The virtual world is my new domain

December 3, 2020

Haneen determined to continue her education despite the challenges. © UNDP/PAPP - Ahmad Mashharawi

“E-learning is an opportunity rather than a challenge. As a visually impaired person, I have started to move away from Braille language and use new digital tools such as NVDA, the NonVisual Desktop Access, which is now my eyes to the world of knowledge,” said Haneen Sabbah, a 22-year-old from Jabalia camp in Gaza.

Haneen lives in one of the highest populated camps north of the Gaza Strip with her eight family members. She is a very determined young woman, studying English Literature at the Islamic University in Gaza.  

“I graduated from high school with an honours degree and a 94% score. I wanted to follow my passion and beat the stereotype of the visually impaired studying Arabic, Islamic Studies or History in Gaza. I had a dream to work in Academia and serve my community, particularly youth, while working on development interventions. I wanted to go into a challenging field where I can show my skills. For me, the English Language is the window where I can see the external world, get to know more about other cultures, societies, people with different perspectives. I still dream of pursuing my Masters and PhD as soon as I complete my university studies,” Haneen explained.  

Haneen started her last fourth year academic semester in 2020. But, as the COVID-19 pandemic spread around the world, Gaza was no different.  Movement restrictions were applied and universities had to shut their doors.   

 “All of sudden, I felt that my journey was hampered,” Haneen points out. “I had to stay at home. An experience that is new to me, after four years of being hyperactive, challenging my advancement, especially as being the only visually impaired person in my college”. The University Haneen is enrolled in has a Braille language lab, but she had to pay for having the materials readable in Braille language. “I was able to continue my studies at university because of Al Fakhoora. The also covered the transfer of all my education materials to Braille. I could not have been able to afford the cost nor continue my education without Al Fakhoora’s support”.

Haneen studying at home during COVID-19 pandemic. © UNDP/PAPP - Ahmad Mashharawi

“With COVID-19, universities shifted to e-learning. For a moment, this seemed to be a challenge. I need to rely more on my computer. At that point, I was glad that I received special support in learning computer skills. Looking at the positive side of this, it was much more useful to have the lectures “recorded” so I can refer to and repeat as I wish. Careful listening is my strongest asset. If I need to explore further, I use YouTube”. Haneen adds “I am currently reading Novels and other study materials through NVDA; the NonVisual Desktop Access software. It is a challenging experience but I am trying to get used to it”.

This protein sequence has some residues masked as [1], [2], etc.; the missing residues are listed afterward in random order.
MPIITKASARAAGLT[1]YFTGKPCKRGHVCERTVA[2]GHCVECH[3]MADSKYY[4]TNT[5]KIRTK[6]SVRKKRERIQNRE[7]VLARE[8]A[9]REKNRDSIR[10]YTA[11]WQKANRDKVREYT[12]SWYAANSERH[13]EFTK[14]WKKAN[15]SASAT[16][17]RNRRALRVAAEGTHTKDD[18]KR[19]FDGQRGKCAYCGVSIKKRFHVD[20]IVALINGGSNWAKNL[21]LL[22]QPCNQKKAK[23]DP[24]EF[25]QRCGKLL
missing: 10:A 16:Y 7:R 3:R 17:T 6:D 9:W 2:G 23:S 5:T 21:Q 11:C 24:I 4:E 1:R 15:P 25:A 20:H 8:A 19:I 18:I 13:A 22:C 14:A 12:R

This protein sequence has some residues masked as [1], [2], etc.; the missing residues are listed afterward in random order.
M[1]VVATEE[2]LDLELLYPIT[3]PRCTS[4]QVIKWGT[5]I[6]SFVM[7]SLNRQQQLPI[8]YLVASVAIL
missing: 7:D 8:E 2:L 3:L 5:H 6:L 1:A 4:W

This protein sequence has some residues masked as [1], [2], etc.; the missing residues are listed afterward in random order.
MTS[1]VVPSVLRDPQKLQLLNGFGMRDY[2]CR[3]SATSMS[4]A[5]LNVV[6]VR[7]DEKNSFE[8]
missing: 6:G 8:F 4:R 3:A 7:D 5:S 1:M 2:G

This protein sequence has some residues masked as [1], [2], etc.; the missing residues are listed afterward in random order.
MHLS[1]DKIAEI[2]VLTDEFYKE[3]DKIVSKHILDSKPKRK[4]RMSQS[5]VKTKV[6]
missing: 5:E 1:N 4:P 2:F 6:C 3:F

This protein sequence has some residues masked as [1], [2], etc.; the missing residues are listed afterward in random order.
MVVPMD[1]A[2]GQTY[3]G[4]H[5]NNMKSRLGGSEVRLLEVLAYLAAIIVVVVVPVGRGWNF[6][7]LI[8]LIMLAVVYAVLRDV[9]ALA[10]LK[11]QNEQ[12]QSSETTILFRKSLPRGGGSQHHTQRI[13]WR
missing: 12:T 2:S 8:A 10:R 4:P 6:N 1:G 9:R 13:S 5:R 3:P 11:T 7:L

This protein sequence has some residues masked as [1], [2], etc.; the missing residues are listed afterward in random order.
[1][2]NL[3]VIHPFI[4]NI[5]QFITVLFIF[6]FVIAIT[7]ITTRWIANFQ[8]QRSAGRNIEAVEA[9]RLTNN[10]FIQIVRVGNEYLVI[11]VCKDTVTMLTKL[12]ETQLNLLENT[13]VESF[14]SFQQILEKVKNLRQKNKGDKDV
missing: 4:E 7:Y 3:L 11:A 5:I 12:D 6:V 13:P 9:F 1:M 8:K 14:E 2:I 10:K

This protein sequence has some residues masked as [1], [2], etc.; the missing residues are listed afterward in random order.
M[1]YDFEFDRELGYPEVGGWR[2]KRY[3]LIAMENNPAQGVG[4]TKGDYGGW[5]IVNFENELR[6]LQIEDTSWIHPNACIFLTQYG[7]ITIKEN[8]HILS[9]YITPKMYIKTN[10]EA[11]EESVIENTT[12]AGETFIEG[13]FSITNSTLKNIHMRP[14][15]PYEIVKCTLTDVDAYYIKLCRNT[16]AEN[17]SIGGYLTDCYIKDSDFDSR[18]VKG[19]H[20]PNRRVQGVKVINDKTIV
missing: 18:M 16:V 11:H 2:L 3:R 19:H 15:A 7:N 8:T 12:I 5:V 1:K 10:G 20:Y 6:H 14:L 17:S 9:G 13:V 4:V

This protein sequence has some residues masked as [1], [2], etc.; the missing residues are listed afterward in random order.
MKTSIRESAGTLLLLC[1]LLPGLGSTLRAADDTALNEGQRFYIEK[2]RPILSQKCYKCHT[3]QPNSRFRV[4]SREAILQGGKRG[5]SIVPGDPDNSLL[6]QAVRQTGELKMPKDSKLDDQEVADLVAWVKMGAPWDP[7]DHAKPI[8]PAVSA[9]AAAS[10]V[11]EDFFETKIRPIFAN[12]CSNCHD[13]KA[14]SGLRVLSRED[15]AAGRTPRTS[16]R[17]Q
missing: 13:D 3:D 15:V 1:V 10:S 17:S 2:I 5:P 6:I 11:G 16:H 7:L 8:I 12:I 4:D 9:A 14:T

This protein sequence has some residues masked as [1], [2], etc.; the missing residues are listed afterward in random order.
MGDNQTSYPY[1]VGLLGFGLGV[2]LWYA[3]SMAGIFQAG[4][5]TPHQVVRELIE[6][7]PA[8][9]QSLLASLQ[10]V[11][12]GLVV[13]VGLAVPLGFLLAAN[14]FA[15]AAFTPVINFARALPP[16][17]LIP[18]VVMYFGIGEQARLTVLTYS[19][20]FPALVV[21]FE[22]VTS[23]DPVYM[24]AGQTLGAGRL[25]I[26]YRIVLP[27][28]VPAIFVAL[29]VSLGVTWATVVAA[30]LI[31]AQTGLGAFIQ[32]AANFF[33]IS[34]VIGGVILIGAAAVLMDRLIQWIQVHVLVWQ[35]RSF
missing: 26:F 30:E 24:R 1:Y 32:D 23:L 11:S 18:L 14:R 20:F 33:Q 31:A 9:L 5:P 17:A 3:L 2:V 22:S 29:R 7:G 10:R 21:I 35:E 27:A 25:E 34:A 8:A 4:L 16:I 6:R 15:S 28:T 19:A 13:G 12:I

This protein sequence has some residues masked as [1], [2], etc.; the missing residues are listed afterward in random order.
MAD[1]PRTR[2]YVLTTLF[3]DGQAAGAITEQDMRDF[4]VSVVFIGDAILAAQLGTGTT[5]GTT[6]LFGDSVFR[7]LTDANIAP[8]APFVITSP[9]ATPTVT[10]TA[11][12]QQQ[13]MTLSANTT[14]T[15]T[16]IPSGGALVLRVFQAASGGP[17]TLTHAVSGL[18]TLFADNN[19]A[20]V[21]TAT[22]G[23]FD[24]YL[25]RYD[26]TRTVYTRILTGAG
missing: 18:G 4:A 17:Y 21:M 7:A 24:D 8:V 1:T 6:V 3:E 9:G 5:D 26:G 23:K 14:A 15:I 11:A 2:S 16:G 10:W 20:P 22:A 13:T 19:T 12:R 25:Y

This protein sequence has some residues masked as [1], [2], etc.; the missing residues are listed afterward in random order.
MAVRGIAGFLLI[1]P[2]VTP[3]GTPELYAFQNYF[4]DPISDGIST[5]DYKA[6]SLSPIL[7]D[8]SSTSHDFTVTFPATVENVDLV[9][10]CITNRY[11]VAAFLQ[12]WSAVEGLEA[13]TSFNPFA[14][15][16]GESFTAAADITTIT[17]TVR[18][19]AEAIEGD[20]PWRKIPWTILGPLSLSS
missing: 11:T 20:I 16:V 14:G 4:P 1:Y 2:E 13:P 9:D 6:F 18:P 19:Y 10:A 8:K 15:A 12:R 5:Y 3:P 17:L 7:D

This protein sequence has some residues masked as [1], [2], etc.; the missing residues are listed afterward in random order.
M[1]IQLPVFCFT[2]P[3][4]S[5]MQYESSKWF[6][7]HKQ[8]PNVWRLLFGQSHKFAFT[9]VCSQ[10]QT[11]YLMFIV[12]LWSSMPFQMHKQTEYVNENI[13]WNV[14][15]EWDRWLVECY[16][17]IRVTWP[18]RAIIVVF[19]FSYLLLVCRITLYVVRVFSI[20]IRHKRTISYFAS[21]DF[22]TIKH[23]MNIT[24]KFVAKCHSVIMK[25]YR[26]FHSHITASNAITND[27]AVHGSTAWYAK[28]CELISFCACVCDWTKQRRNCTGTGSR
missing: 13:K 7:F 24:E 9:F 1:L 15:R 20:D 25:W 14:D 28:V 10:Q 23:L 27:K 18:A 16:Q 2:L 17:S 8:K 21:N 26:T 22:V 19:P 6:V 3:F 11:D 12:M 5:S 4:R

The flagship Al Fakhoora Scholarship and Empowerment Programme is designed to offer talented young students in Gaza with learning opportunities that meet today’s global market challenges with quality and innovative education, and inspire a new generation of young people who are civic- minded, intellectually able, and professional to become community, business, and leaders of the future. The programme, which is worth over US$ 40 million, and targets more than 1000 youth and their families, is currently funded by the State of Qatar’s Al Fakhoora - A Programme of Education Above All Foundation.

“For the first time, I feel that I have an equal opportunity. During university, professors were showing slides, and I was getting peer support on the content. I feel more capable to explore at my own accelerated pace. I am more confident now to finish university with great academic success. At the same time, I am grateful for the additional support received by Al Fakhoora online services, particularly academic counselling, where I was able to discuss all my concerns. I admit this helped me to avoid having a negative perspective, and be more positive in my studies and life,” Haneen stated.  

Since November 2019, Haneen volunteered with “Global Shapers”, a network of young people driving dialogue, action and change. About her experience, she says “Currently I am joining the efforts to develop a social media campaign to make people aware of the risks of COVID-19 and how to protect themselves. We use WhatsApp, Zoom and other social media platforms to interact. I feel, giving back to my community after the beautiful learning experience with Al Fakhoora, and the skills that I have acquired are truly enabling me to be an active person, helping and supporting others”.

Haneen concludes “While at home, I am also working to develop my e-work and freelancing skills to use in my future career. While I also develop my skills working with youth and awareness campaigns and will pursue working with youth organizations in the future”.

In its Human Development Report, UNDP has warned that the digital divide is re-opening gaps that had closed in the education sector taking us back to a time before the Sustainable Development Goals or even the Millennium Development Goals, and threatening the hard work of the past 30 years. As part of their response to COVID-19, Education Above All (EAA) Foundation’s programme Al Fakhoora, with the support of its strategic partner Qatar Fund for Development, and in partnership with UNDP’s Programme of Assistance to the Palestinian People successfully conducted the first completely student-led virtual conference, “Rethinking Higher Education: A New Way of Learning to Become” The aim of the conference was to address key aspects of Higher Education that have been affected by COVID-19 in the MENA region, specifically related to marginalised youth.